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Tender and Fierce Blessings: Malcolm, Coltrane and My Mentor Nat Hentoff

Christine Passarella By

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Dear Nat,

It has been awhile since I wrote. You are heavily on my mind. I must say I miss the ability to reach out to you when I had something magnificent to say about my Kids for Coltrane Project in Education. Sharing other positive news in education such as George Lucas's online magazine Edutopia and the amazing research coming out of Harvard's Project Zero was nourishing. Working out my personal deep frustration with certain aspects of the educational system in New York City with you from 2007 through 2015 was also profoundly life-changing. You always understood and sent me on my way with words of empowerment, enlightenment, and ethics. I was blessed to have you as a mentor. As your great and dear friend John Coltrane was a force for good, so were you. Indeed, I must tell you that the lives you touched while you were here, continue to be elevated and enriched by your love and consideration. Your brilliant body of work certainly impacted me and my students through your courageous and unwavering commitment to beauty, love, and justice.

I attended your memorial service last year at Saint Peter's on the east side of Manhattan with my son. The rooms were filled with people who loved and respected you throughout your unique and dedicated life. I spoke to your daughter Jessica and two of your grandchildren that evening. There were paintings of some of your best friends in the jazz world covering the walls. Sweet conversation flowed with memories of knowing you. I gravitated to the paintings of John Coltrane. I stood by them while we waited to be ushered into the church. The paintings were created by Victor Kalin. I was excited when I saw them as I remembered a deep conversation I had with the artist's daughter Rebecca a few years ago. She told me how much John meant to her dad. It seems this message repeats itself as I meet more and more people through my Coltranian experiences. I hear many narratives in which people state John Coltrane and his music uplifted their lives, so I was moved to see Kalin's work at your Memorial service. As you know, Kalin is the artist who created the portrait of John which is in the inside cover of A Love Supreme.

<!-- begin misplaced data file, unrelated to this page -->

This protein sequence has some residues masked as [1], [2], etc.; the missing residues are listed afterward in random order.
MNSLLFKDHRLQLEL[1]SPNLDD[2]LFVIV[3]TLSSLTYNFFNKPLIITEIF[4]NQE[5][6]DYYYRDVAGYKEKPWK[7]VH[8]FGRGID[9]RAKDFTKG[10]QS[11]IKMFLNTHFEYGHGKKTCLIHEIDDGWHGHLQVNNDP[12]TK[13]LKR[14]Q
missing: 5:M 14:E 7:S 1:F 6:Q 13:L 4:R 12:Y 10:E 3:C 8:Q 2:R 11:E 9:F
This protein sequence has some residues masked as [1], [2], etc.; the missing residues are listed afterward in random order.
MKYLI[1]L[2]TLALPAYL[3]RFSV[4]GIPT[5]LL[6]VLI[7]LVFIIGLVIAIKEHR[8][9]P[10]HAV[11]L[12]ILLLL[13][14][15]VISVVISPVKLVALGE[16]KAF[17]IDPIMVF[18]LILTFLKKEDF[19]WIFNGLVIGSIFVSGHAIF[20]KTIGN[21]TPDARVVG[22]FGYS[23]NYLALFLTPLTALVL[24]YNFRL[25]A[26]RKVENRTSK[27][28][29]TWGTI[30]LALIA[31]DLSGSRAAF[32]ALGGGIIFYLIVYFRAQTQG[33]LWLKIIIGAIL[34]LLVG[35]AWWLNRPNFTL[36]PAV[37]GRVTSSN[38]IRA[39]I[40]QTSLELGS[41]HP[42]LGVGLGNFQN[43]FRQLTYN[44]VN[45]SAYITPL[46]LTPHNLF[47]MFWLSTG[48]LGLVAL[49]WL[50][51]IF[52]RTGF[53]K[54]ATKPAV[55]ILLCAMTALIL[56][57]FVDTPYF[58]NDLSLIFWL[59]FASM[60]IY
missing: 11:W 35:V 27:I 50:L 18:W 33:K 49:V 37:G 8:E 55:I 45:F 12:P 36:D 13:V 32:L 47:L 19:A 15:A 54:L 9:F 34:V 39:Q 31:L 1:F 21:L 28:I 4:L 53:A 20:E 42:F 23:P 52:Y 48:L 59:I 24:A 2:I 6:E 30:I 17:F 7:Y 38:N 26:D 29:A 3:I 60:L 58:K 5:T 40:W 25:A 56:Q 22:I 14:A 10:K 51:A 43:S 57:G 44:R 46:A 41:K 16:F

In my view, John Coltrane brought the protection of the divine and message of A Love Supreme for people all over the world. He preached through his extraordinary music. Tears welled up in my eyes when Jessica told those in attendance that my work with the Kids for Coltrane brought joy to your life! You always encouraged the work which focuses on jazz to teach children about American history, equality, character education and the Arts. By doing this, children become invested in literacy, creativity, compassion, curiosity, and courage. I think you really valued that the program celebrated the individual while also working in collaboration with others. You kept the flame alive, and your spirit pushes me to continue. Something else was stated that evening that blew my mind and touched me to my core. Your two daughters told the mourners what transpired the weeks before you passed with Grace. It still takes my breath away when I think about it, and has enabled me to write this letter which others will read during Black History Month.